Some things run in the family. Others don't.
Over Archie Manning's 14 years in the NFL, the longtime Saints quarterback rushed for 2,197 yards. His sons, Eli and Peyton, who combine for 30 seasons of experience (12 for the Giants' signal-caller and 18 for his older brother, who now plays for the Broncos), make up nearly half that number with 1,135 yards combined on the ground.
But, as evidenced by football's first family, there is more than one track to success at the position.
So when it came to the hallowed 40-yard dash growing up, the first and only set of brothers to win Super Bowl MVPs didn't exactly get recruited based on their speed. At the annual Manning Passing Academy this past weekend in Thibodaux, La., Peyton recalled that simple fact during a question-and-answer session with their 1,200 campers.
"When I was a senior being recruited by Tulane at the Tulane Football Camp, we ran 40s and they said that I ran a 4.88 (seconds) that day," Manning said, tongue firmly in cheek, according to Jeff Duncan of NOLA.com and The Times-Picayune.
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"I'm pretty sure that was (then Tulane coach) Buddy Teevens just doing some good recruiting. I probably ran about a 5.1.
"I remember Eli was a 7th-grader at the camp, the youngest kid at the camp. He's the only guy who ran his 40 wearing his helmet. I don't know why he had his helmet on. I remember he ran a 6.2, (that) was the time that I heard -- a humbling moment for Eli."
But that didn't mean they didn't work on it.
Peyton, according to the article, also told the story about he and his older brother Cooper and another set of siblings from a nearby school training with a speed coach during high school.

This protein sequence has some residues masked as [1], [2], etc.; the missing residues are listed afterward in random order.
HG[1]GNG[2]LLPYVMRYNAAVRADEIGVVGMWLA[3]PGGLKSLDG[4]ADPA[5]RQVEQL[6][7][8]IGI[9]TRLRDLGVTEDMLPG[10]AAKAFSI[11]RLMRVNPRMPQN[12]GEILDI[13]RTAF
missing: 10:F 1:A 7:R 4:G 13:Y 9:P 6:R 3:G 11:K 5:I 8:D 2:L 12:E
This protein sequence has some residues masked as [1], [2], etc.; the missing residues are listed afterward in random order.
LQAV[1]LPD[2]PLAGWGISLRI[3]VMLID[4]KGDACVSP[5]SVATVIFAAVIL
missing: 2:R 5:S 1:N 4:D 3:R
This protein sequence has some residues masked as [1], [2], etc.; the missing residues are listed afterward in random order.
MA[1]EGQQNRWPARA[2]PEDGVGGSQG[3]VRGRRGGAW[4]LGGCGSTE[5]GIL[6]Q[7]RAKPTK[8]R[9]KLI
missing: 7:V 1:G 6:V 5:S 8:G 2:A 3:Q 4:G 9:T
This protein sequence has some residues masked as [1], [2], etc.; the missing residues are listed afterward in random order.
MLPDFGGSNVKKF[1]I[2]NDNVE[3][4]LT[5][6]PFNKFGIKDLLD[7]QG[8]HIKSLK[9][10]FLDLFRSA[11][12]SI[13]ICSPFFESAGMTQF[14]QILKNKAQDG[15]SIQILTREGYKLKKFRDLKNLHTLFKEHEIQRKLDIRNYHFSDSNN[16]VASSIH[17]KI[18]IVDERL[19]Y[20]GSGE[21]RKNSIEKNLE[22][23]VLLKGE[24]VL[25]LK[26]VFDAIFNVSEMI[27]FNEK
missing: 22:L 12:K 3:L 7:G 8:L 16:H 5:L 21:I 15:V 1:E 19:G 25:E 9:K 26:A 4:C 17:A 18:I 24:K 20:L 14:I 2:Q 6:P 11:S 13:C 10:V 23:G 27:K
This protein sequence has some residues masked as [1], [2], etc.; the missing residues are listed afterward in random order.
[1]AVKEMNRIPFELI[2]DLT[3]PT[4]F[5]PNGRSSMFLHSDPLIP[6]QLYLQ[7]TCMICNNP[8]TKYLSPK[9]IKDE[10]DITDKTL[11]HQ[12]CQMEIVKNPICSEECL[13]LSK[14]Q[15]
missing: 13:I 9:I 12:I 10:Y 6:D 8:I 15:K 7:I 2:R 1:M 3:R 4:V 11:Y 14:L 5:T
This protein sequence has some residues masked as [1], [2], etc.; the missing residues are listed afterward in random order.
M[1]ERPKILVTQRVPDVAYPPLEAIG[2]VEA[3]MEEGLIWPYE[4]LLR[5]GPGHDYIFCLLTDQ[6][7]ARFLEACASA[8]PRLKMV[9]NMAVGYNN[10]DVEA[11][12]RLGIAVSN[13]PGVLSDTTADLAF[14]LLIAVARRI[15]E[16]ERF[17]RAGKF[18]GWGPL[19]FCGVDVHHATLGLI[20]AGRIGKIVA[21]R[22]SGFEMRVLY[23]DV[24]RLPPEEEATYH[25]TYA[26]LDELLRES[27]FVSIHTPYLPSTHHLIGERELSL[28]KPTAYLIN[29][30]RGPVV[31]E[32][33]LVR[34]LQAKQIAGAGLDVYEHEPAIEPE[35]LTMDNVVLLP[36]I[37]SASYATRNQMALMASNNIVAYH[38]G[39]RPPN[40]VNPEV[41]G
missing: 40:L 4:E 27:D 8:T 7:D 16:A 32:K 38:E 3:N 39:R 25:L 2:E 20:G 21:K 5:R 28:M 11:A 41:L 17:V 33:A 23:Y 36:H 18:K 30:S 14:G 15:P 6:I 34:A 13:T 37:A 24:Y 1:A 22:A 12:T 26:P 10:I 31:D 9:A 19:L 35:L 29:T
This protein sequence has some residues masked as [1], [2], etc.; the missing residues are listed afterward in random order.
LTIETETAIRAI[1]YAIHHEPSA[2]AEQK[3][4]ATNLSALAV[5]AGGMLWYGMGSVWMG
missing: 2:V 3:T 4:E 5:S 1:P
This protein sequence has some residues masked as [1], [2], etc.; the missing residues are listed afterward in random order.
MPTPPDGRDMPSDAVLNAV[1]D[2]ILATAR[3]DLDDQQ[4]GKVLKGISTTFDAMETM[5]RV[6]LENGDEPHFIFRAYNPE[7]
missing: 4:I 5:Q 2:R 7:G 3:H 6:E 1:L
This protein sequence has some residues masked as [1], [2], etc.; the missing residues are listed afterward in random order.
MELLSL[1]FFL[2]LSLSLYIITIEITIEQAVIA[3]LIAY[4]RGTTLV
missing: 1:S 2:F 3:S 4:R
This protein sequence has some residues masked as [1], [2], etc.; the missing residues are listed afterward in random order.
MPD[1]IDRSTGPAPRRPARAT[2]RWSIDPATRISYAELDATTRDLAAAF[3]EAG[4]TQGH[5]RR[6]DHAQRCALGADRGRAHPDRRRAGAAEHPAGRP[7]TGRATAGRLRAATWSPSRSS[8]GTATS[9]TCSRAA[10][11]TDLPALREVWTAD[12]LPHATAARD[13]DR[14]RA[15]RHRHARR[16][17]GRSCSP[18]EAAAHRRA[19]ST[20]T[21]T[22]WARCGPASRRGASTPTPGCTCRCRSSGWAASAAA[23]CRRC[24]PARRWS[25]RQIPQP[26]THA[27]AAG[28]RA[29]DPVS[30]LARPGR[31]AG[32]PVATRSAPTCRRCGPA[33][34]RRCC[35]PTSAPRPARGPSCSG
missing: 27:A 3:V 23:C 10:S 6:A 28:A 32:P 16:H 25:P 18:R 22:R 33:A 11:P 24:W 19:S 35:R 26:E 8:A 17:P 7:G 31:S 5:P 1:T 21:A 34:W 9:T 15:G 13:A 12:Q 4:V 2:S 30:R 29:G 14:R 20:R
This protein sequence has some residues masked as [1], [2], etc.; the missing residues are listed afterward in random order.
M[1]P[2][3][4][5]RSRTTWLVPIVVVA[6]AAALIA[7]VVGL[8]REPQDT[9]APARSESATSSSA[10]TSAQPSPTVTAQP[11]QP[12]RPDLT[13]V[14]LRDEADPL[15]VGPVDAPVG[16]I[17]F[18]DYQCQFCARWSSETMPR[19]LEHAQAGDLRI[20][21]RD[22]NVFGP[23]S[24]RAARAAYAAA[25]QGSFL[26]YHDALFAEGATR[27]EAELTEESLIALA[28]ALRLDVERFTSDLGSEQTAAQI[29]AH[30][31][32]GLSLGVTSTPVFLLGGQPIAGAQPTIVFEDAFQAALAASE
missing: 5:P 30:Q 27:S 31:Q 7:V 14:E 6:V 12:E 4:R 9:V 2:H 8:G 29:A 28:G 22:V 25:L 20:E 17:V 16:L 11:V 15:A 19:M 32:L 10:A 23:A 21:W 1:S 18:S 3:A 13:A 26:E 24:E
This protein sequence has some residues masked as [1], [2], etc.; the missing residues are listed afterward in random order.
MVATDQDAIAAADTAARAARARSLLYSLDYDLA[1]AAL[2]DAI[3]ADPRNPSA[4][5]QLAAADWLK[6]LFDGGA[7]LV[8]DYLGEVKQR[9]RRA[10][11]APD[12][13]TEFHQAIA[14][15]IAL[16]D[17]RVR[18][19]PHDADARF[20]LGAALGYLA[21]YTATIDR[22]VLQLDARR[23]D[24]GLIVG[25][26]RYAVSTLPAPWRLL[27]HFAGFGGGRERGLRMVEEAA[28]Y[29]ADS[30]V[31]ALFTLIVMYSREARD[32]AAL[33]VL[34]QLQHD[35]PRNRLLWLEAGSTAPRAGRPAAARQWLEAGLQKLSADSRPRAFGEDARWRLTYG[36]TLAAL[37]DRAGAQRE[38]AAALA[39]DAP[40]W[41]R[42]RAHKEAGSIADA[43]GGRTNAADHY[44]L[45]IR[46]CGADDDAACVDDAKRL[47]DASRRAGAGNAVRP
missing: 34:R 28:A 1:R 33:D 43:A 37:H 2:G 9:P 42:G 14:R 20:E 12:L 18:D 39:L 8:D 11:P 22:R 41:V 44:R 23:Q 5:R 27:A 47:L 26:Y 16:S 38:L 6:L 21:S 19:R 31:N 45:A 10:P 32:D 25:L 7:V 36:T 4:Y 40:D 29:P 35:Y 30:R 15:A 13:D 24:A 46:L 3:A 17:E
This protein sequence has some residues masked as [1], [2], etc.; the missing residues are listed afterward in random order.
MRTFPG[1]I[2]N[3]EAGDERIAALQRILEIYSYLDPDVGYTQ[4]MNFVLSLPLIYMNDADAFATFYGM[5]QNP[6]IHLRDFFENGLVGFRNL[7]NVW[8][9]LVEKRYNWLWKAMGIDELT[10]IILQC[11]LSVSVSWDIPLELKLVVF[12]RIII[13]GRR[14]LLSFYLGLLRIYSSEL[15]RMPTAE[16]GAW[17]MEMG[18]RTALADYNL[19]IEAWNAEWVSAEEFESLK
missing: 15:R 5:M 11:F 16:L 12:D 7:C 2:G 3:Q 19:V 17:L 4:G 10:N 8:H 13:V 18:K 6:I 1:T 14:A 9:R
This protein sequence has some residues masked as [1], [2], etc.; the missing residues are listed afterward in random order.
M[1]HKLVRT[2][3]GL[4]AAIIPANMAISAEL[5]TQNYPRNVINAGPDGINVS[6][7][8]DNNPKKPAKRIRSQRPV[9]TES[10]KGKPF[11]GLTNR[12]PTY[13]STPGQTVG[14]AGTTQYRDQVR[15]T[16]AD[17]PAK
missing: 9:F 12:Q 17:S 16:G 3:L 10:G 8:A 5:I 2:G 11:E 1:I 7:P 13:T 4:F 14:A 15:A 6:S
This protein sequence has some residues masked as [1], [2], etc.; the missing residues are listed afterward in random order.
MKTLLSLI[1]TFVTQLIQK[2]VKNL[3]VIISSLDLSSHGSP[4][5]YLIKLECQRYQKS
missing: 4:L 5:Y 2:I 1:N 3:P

"Cooper ran about a 4.75, which was great (since) he was playing receiver," Peyton said. "I didn't hear my time, but the guy from St. Martin's, who was an offensive lineman, beat me in the 40, and he ran a 5.8. I don't know what I ran, but it was somewhere after that.
"My point was it doesn't matter if you're slow or not strong as an 8th grader or a 9th grader. Go to work at it. If you can't get real fast, (then) jump a lot of rope and get good feet."
In the end, Peyton went on to play at Tennessee and Eli at Ole Miss, and both Isidore Newman School graduates became the first overall picks in their respective draft classes.
While they continue to prepare for a new NFL season, Archie, Cooper, Peyton and Eli just celebrated the 20th anniversary of their camp, which keeps growing. The Manning Passing Academy's list of alumni includes seven No. 1 overall draft picks, including five of the last nine: Jameis Winston, Andrew Luck, Sam Bradford, Matthew Stafford and JaMarcus Russell.
"That's pretty impressive," Eli said, according to NOLA.com. "That was never the goal or the intention, but that's kind of what it's become. A lot of them, they get to the NFL and they say, 'Yeah, I was a camper at the Manning Passing Academy,' and we had no idea. We're not keeping track or recruiting. We treat everybody the same."